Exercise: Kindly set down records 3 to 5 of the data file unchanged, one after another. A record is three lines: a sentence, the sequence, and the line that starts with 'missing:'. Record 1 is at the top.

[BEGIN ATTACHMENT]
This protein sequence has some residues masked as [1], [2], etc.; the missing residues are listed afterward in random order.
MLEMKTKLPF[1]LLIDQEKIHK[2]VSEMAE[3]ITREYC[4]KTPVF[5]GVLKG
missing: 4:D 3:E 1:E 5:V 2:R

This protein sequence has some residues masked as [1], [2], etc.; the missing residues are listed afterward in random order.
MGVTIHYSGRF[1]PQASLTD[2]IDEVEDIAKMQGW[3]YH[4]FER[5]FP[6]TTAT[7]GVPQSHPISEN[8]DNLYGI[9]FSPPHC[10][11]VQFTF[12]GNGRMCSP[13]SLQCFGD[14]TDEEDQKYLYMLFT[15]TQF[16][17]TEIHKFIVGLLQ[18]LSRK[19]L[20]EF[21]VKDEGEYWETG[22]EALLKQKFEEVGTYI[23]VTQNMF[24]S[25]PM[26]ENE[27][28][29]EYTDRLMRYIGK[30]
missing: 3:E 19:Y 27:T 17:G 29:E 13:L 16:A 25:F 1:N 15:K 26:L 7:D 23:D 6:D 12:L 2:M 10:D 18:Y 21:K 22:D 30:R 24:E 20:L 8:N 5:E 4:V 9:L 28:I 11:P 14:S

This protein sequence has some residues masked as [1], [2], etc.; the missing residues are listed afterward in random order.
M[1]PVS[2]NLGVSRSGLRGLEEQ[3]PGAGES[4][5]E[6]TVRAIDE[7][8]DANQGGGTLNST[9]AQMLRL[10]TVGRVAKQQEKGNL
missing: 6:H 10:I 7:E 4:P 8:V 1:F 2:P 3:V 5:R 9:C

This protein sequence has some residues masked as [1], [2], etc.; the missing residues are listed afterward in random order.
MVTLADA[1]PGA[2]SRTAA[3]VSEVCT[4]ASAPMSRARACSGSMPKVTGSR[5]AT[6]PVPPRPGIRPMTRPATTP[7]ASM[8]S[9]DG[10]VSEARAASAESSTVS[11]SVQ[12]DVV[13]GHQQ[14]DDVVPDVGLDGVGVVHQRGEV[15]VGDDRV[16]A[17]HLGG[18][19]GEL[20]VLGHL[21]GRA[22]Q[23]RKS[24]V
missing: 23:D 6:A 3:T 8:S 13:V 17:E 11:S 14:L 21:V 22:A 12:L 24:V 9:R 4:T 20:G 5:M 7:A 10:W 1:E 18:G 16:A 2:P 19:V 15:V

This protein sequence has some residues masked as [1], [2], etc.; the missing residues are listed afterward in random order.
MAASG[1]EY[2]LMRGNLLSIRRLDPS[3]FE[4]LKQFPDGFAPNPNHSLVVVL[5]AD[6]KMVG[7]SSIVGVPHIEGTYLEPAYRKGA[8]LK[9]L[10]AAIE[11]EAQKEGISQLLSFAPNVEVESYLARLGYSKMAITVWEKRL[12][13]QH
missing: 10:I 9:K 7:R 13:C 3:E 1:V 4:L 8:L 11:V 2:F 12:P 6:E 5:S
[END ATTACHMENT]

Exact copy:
This protein sequence has some residues masked as [1], [2], etc.; the missing residues are listed afterward in random order.
M[1]PVS[2]NLGVSRSGLRGLEEQ[3]PGAGES[4][5]E[6]TVRAIDE[7][8]DANQGGGTLNST[9]AQMLRL[10]TVGRVAKQQEKGNL
missing: 6:H 10:I 7:E 4:P 8:V 1:F 2:P 3:V 5:R 9:C

This protein sequence has some residues masked as [1], [2], etc.; the missing residues are listed afterward in random order.
MVTLADA[1]PGA[2]SRTAA[3]VSEVCT[4]ASAPMSRARACSGSMPKVTGSR[5]AT[6]PVPPRPGIRPMTRPATTP[7]ASM[8]S[9]DG[10]VSEARAASAESSTVS[11]SVQ[12]DVV[13]GHQQ[14]DDVVPDVGLDGVGVVHQRGEV[15]VGDDRV[16]A[17]HLGG[18][19]GEL[20]VLGHL[21]GRA[22]Q[23]RKS[24]V
missing: 23:D 6:A 3:T 8:S 13:V 17:E 11:S 14:L 21:V 22:A 12:L 24:V 9:R 4:T 20:G 5:M 7:A 10:W 1:E 18:G 16:A 2:P 19:V 15:V

This protein sequence has some residues masked as [1], [2], etc.; the missing residues are listed afterward in random order.
MAASG[1]EY[2]LMRGNLLSIRRLDPS[3]FE[4]LKQFPDGFAPNPNHSLVVVL[5]AD[6]KMVG[7]SSIVGVPHIEGTYLEPAYRKGA[8]LK[9]L[10]AAIE[11]EAQKEGISQLLSFAPNVEVESYLARLGYSKMAITVWEKRL[12][13]QH
missing: 10:I 9:K 7:R 13:C 3:E 1:V 4:L 8:L 11:V 2:F 12:P 6:E 5:S